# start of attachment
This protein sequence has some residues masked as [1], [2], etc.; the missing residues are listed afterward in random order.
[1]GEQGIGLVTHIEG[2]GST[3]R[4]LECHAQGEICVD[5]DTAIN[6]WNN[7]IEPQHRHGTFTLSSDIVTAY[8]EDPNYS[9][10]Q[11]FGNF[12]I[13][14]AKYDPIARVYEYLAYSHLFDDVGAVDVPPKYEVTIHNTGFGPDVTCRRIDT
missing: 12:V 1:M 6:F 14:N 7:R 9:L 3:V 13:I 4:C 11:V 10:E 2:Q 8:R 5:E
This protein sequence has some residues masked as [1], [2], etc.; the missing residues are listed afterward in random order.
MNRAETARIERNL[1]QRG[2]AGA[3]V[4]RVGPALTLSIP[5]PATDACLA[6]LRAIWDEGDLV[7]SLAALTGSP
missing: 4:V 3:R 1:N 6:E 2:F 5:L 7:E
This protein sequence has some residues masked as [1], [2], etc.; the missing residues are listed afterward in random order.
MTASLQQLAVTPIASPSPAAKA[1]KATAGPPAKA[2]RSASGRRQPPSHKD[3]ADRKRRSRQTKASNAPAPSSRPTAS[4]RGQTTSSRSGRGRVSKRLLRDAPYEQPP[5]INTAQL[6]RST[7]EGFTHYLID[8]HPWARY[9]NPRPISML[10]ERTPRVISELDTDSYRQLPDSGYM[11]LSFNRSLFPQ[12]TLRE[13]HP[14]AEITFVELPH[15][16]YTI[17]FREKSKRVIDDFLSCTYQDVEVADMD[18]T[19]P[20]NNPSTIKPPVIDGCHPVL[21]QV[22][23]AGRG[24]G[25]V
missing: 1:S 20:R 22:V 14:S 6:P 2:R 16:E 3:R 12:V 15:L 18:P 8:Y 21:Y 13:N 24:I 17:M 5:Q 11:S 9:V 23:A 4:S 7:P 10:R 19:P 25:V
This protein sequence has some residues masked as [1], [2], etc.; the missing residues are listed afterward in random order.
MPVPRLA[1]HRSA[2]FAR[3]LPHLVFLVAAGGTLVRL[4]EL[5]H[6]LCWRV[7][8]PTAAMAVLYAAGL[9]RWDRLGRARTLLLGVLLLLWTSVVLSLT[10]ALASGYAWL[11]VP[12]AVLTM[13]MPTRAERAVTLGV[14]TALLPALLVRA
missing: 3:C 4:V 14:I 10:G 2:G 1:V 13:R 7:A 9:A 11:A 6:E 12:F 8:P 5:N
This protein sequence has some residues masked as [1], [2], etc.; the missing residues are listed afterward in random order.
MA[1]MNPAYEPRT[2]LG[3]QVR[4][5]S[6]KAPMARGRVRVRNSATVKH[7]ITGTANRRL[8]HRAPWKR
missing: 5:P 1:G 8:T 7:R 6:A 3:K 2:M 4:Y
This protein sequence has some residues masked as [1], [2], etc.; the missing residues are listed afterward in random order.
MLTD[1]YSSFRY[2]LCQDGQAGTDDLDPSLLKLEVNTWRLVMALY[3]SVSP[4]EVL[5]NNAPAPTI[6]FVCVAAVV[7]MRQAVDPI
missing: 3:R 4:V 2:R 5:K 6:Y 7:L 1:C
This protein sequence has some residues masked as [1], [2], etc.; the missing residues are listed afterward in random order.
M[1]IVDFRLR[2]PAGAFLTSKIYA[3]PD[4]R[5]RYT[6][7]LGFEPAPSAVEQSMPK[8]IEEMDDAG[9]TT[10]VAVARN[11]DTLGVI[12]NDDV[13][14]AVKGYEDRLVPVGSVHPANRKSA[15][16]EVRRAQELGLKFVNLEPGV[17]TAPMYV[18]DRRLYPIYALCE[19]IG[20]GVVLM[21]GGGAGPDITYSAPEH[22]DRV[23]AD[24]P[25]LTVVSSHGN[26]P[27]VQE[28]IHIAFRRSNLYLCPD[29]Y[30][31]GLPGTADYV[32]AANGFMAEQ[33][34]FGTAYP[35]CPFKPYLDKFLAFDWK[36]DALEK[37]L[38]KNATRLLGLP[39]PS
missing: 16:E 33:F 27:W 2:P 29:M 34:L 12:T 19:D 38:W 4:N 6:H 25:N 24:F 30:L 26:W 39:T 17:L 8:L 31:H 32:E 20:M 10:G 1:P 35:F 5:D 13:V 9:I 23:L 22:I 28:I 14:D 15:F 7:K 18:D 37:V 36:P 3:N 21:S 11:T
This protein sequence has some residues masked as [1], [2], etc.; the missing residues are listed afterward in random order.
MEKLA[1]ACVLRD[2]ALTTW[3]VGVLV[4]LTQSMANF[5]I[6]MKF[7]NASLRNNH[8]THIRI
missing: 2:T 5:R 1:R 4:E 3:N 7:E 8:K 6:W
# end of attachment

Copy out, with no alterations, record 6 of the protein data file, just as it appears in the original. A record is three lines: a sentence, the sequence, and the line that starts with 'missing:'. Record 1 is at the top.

This protein sequence has some residues masked as [1], [2], etc.; the missing residues are listed afterward in random order.
MLTD[1]YSSFRY[2]LCQDGQAGTDDLDPSLLKLEVNTWRLVMALY[3]SVSP[4]EVL[5]NNAPAPTI[6]FVCVAAVV[7]MRQAVDPI
missing: 3:R 4:V 2:R 5:K 6:Y 7:L 1:C